Myth-Busting the Black Marriage 'Crisis'

Panic over single black women is unfounded. Two black scholars have the numbers to prove it.

The percentage of black women 35 and older who have never been married
drops to 25 percent. (Thinkstock)

When it comes to marriage in the African-American community, two black scholars have a message: The mainstream media's analysis is divisive and defeatist. We're slammed with panic-inducing statistics because fear sells. And we need to stop buying into it.

Their research, recently published in Empower Magazine, is an answer to the onslaught of gloom-and-doom news about black women's struggles to find black mates. You know, the coverage that's oozing with desperation and grounded in seemingly alarming numbers. Take a Washington Post piece from 2006:

In the Washington area, there are 83 single black men for every hundred single black women ... For Robyn and black women like her -- who see their fates intimately bound to black men -- life means strategizing and dreaming beyond the numbers in a world where it seems the ground has shifted under their feet. 

If that wasn't enough melodrama to make you want to go watch Waiting to Exhale while commiserating with Asian men and researching adoption, there was the December 2009 ABC News/Nightline story "Single, Black, Female -- and Plenty of Company." And during the April 2010 "Nightline Face-Off: Why Can't a Successful Black Woman Find a Man?" "expert" comedians and commentators set up a blame game between the genders.

After the alarms about the "crisis" sounded, the headline-grabbing solutions rolled in. In a Washington Post piece, an author urged black women to save themselves by dating men of other races. Ralph Richard Banks has proposed the same fix to the "black marriage dilemma" in his upcoming book, "Is Marriage for White People?"

The coverage of this issue is excessive, and the tone and content can be unproductive. That's clear. But we can't question the alarming statistics that drive the discussion. Right?

Actually, we can. Enter Ivory A. Toldson, Ph.D., a Howard University professor and research analyst for the Congressional Black Caucus Foundation; and Bryant Marks, a psychology professor at Morehouse College and faculty associate at the University of Michigan's Institute for Social Research.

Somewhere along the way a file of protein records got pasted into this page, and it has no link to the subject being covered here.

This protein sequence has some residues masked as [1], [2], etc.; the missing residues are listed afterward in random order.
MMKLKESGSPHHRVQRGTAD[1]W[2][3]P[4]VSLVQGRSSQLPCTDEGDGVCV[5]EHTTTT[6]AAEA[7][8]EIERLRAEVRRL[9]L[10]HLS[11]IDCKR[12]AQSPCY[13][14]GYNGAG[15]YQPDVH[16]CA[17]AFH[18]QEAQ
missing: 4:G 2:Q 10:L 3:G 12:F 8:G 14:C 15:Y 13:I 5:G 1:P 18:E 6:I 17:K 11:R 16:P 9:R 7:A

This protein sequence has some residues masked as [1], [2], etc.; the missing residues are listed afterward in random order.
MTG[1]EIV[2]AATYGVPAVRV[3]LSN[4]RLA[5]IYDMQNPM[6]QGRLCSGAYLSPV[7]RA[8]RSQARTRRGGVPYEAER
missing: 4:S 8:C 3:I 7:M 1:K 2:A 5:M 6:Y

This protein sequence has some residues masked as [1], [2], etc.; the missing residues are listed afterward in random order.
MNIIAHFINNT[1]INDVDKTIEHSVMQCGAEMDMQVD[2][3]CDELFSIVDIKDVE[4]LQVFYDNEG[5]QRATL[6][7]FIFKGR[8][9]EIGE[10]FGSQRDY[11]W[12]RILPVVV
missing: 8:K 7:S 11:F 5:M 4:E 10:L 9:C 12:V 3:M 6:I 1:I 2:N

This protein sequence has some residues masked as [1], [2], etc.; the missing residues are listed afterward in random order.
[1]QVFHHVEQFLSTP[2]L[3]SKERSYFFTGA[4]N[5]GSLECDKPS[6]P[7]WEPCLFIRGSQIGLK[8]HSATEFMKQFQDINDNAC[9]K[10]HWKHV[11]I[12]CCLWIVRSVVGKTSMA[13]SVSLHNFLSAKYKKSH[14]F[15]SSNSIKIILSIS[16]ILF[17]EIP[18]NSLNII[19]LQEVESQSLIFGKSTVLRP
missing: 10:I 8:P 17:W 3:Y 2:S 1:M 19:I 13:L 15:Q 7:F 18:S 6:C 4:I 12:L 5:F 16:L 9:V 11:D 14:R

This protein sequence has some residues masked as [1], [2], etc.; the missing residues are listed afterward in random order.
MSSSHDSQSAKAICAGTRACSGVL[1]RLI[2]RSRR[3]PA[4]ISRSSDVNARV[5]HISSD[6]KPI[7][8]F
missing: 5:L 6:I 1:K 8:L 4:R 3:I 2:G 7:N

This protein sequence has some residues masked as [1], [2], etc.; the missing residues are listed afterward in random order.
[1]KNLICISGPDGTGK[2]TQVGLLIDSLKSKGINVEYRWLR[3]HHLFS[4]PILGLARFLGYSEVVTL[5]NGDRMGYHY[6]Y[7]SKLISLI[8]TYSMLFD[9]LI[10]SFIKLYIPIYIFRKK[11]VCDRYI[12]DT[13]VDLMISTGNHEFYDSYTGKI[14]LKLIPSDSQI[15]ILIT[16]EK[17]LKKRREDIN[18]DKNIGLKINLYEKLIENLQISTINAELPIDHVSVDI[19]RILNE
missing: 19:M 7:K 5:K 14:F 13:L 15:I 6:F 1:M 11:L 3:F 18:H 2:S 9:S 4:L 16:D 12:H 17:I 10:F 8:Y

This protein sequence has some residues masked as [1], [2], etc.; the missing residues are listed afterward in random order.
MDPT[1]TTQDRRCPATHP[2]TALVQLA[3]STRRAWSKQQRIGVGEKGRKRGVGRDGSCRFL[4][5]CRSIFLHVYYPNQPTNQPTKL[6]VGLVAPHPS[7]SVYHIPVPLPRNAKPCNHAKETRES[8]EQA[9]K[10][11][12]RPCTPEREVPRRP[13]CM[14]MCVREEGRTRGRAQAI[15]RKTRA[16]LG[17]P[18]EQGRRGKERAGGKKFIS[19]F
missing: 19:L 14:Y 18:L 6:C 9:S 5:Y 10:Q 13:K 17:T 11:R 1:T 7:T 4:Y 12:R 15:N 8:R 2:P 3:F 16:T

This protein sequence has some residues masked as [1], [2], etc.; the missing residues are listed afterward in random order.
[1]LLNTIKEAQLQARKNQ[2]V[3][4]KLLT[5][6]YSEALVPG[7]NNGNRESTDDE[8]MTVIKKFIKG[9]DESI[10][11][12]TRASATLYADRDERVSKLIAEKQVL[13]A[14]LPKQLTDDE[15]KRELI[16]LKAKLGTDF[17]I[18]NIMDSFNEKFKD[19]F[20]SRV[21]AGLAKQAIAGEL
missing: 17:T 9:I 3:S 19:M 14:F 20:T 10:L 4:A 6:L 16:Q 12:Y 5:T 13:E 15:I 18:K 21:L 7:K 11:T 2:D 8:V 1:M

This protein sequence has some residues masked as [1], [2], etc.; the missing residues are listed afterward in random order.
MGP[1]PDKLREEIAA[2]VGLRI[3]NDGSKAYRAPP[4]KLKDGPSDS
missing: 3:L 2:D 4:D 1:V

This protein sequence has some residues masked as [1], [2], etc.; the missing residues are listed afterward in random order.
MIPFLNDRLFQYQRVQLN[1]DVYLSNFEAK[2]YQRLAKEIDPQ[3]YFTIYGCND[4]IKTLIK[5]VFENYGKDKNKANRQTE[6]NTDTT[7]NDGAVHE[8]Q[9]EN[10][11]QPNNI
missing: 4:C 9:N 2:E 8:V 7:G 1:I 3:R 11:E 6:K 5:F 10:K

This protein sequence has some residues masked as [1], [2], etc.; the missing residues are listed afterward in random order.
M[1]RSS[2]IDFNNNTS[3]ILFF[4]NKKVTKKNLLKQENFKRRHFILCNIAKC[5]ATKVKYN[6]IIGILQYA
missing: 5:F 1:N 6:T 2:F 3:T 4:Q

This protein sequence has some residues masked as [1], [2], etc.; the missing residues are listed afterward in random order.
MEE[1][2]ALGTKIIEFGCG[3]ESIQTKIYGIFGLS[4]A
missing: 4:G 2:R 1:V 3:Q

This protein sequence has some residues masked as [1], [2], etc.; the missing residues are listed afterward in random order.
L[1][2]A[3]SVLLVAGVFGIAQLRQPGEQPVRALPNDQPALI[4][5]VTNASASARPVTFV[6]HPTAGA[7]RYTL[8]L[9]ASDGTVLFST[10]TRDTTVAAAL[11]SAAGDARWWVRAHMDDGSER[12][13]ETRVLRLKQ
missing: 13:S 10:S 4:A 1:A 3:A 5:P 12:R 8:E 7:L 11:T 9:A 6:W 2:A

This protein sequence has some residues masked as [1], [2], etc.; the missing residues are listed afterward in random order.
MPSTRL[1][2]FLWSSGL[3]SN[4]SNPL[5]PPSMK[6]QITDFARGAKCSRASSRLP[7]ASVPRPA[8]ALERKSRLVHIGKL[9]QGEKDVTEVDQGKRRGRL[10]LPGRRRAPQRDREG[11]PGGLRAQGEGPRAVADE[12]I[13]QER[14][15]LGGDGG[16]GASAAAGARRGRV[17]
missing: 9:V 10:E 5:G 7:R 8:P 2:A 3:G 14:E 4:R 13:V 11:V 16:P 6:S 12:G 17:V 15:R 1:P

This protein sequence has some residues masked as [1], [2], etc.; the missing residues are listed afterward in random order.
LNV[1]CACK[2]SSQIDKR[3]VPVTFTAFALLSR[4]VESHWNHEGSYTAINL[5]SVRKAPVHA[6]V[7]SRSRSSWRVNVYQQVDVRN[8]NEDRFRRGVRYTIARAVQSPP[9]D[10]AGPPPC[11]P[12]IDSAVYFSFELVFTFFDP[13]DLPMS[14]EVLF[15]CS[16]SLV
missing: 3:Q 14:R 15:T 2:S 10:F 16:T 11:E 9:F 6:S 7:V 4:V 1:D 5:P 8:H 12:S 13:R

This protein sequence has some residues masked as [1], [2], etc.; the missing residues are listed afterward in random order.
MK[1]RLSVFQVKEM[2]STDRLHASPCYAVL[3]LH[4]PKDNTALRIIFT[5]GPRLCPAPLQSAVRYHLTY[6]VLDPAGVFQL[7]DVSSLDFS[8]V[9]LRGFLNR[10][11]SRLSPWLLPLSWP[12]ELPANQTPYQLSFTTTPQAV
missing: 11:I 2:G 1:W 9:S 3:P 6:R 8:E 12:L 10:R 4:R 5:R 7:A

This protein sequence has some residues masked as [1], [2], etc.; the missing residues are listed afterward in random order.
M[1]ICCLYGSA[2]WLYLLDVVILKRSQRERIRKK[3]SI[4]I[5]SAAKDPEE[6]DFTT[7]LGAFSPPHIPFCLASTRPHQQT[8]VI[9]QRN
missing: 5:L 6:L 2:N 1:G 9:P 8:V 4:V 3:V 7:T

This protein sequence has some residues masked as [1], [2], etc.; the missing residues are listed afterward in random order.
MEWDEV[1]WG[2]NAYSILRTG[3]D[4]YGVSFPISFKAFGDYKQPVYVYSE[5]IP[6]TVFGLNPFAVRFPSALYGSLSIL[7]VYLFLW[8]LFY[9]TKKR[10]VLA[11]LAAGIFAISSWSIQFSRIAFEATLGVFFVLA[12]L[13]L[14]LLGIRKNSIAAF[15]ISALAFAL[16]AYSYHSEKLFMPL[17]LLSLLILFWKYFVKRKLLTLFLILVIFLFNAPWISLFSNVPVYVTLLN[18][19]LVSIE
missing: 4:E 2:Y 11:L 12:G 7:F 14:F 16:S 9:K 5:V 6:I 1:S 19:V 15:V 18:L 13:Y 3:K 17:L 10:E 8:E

Eye rolling over the excessive efforts to stir up panic over black marriage is nothing new. But these two have the expertise -- and, more important, the incentive -- to challenge the very assumptions that drive the discussion. They've looked at the same old data (from the census and American Community Surveys), but through a different lens. It's one that's not set on manufacturing a catastrophic picture of black people and marriage. In fact, they consider it a personal mission to do the opposite.

Toldson and Marks say that the statistics about single black women and "undesirable" black men have been intentionally presented in the worst-possible light. Their work -- they call it "myth busting" -- tells a different story.

Most black women do get married. The ABC News/Nightline article "Single, Black, Female" presents this stat: "42 percent of U.S. black women have never been married, double the number of white women who have never tied the knot." True, say Toldson and Marks. But their independent analysis of American Community Surveys data from 2000 to 2009 shows that among black women 35 and older, the percentage that have never been married drops to 25 percent, meaning that a solid majority (75 percent) of black women get married before they turn 35.